I found out that Dr. Del Bello received over $100,000 from Astra Zeneca in 2003, the year after she did the study.
The following year, the company paid her over $80,000. These payments were for lectures, consulting fees, service on advisory boards, and reimbursements for travel-related costs.
After the university sent me these records, I asked Astra Zeneca to account for money that the company had sent to Dr. Del Bello.
The numbers didn't add up. Between 2005 to 2007, Dr. Del Bello reported about $100,000 in outside income to her university.
But I found out that Astra Zeneca had paid her over $238,000-that's a big difference.And the money keeps dribbling in.
Just last week, Astra Zeneca reported to me that they had discovered an additional $1800 in payments to Dr. Del Bello. Who knows if we will ever know the full amount.
So her own university, which is supposed to be monitoring her conflicts of interest, didn't even know about the additional payments.
It seems to me that they did what many universities around the country do-they trusted their faculty to provide accurate information.
Even worse, I found out that Dr. Del Bello receives grant money from the National Institutes of Health. And according to federal regulations, universities are supposed to monitor conflicts of interest when their researchers receive NIH grants.
Obviously, the university is engaged in the practice of "trust but did NOT verify."
Another interesting thing happened while I was looking into Dr. DelBello.
According to the letter I received from the University of Cincinnati, Dr. Del Bello failed to report other money that she received from big drug companies.
It turns out that Dr. DelBello had a company which she established for "personal financial purposes.
AstraZeneca, the maker of Seroquel, paid MSZ Associates Inc., an Ohio Corporation,over $60,000.
And where do you think is the address for MSZ Associates? You got it, the Department of Psychiatry at the University of Cincinnati.
This situation is unfortunate on so many levels.
It is unfortunate for the University of Cincinnati that relied on the representations of its faculty; it is unfortunate for patients who once believed that their doctor was not for sale; and itis unfortunate that we are in a day and age where a bill promoting transparency for millions and millions of dollars going from big drug companies to American doctors is necessary.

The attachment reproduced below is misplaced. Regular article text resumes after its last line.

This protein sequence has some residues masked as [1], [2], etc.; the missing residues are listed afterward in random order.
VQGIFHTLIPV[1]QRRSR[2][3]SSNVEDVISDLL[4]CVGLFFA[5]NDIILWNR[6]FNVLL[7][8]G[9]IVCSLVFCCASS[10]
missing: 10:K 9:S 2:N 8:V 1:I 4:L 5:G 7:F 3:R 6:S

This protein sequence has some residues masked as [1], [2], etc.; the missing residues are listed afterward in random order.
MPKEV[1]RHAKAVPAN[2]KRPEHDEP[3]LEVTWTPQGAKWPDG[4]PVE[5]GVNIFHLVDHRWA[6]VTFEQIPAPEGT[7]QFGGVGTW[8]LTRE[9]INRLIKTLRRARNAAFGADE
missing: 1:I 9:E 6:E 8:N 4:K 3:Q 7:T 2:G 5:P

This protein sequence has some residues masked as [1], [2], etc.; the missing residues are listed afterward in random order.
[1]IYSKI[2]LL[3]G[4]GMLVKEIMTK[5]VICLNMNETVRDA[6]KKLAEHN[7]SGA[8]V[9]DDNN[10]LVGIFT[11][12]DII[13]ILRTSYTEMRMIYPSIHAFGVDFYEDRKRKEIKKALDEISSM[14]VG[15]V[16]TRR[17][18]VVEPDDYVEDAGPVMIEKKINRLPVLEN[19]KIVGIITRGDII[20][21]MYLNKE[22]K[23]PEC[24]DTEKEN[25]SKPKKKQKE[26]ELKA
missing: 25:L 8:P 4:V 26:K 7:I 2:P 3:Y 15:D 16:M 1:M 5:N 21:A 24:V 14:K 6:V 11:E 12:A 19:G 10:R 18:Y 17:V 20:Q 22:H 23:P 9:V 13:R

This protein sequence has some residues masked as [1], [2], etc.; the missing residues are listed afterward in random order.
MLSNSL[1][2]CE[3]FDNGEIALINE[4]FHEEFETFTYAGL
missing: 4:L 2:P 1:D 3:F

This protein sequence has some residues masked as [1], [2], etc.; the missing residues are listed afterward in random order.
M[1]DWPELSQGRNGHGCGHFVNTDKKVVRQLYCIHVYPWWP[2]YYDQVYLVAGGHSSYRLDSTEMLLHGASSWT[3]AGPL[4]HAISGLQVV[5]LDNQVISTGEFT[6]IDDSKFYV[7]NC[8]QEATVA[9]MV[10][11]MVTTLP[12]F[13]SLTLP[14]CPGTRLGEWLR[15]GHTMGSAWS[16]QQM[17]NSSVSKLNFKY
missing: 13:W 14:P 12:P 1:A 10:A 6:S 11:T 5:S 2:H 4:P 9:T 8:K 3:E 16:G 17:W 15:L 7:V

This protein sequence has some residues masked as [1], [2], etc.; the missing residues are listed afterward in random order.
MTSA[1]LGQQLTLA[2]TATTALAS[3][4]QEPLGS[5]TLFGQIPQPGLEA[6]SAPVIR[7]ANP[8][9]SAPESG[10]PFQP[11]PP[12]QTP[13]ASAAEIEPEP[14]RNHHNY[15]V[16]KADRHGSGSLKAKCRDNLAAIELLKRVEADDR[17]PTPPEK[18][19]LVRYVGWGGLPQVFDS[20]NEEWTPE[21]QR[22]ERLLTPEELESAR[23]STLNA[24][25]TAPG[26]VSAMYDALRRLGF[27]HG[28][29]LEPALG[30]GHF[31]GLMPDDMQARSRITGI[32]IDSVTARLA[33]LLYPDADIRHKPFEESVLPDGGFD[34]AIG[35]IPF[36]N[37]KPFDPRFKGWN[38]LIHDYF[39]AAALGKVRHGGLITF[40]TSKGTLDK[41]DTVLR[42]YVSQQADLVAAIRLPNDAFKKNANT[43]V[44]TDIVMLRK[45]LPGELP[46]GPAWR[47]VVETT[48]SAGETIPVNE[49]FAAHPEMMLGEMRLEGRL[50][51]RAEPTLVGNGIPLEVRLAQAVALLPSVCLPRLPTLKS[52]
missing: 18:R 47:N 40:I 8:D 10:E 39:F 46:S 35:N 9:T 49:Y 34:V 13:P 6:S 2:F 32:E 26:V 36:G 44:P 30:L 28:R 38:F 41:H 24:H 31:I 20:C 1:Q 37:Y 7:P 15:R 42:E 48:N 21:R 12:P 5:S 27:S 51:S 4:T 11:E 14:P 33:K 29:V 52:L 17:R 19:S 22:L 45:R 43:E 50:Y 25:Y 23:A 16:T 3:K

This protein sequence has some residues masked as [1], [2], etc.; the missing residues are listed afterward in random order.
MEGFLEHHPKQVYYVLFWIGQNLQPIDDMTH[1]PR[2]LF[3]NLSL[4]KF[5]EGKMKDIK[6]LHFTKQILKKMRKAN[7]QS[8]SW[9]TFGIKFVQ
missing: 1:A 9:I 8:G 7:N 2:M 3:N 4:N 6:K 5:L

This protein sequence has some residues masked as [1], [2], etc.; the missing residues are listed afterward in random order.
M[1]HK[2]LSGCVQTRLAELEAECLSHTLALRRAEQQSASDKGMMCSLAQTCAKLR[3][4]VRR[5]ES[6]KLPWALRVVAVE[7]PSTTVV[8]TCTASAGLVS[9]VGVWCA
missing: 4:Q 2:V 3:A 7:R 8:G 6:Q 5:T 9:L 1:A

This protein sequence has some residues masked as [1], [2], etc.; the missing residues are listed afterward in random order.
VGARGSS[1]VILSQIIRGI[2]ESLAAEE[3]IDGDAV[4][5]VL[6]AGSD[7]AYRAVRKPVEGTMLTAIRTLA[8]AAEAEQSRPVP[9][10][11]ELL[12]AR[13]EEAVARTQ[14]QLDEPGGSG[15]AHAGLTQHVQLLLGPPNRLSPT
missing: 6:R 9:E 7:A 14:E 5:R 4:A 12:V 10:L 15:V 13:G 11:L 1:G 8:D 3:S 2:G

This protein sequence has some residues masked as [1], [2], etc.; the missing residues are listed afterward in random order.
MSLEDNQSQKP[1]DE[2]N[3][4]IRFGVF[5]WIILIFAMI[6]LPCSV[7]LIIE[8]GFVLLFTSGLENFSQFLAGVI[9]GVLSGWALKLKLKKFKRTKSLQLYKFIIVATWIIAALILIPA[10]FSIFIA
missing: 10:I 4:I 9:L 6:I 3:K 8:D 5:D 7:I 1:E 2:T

This is just one example of a doctor who has been receiving large amounts of money from drug companies.
In this area, as in many others, a little bit of sunshine will go a long way.
The fact that a physician can promote a drug to other doctors and receive NIH funding,while hiding a very clear conflict of interest, is disturbing. And that's why we need this bill.
Because nobody is watching this money and it is having a bad effect on medical practice.Before closing I also want to say that the University of Cincinnati has and continues to be very cooperative in this investigation and it is greatly appreciated. I yield the floor." -Senator Charles Grassley, 2008
C-Span video library
Watch, listen or read the captions of Grassley's floor statement in 2008 on drug company payments to doctors, including the remarks above regarding Melissa Del Bello.
For more in-depth reading related to this topic, I would highly recommend you go over to the 1 Boring Old Man Blog to read his expert and thoughtful commentary on seroquel and the horrendous corruption that has enveloped modern day psychiatry.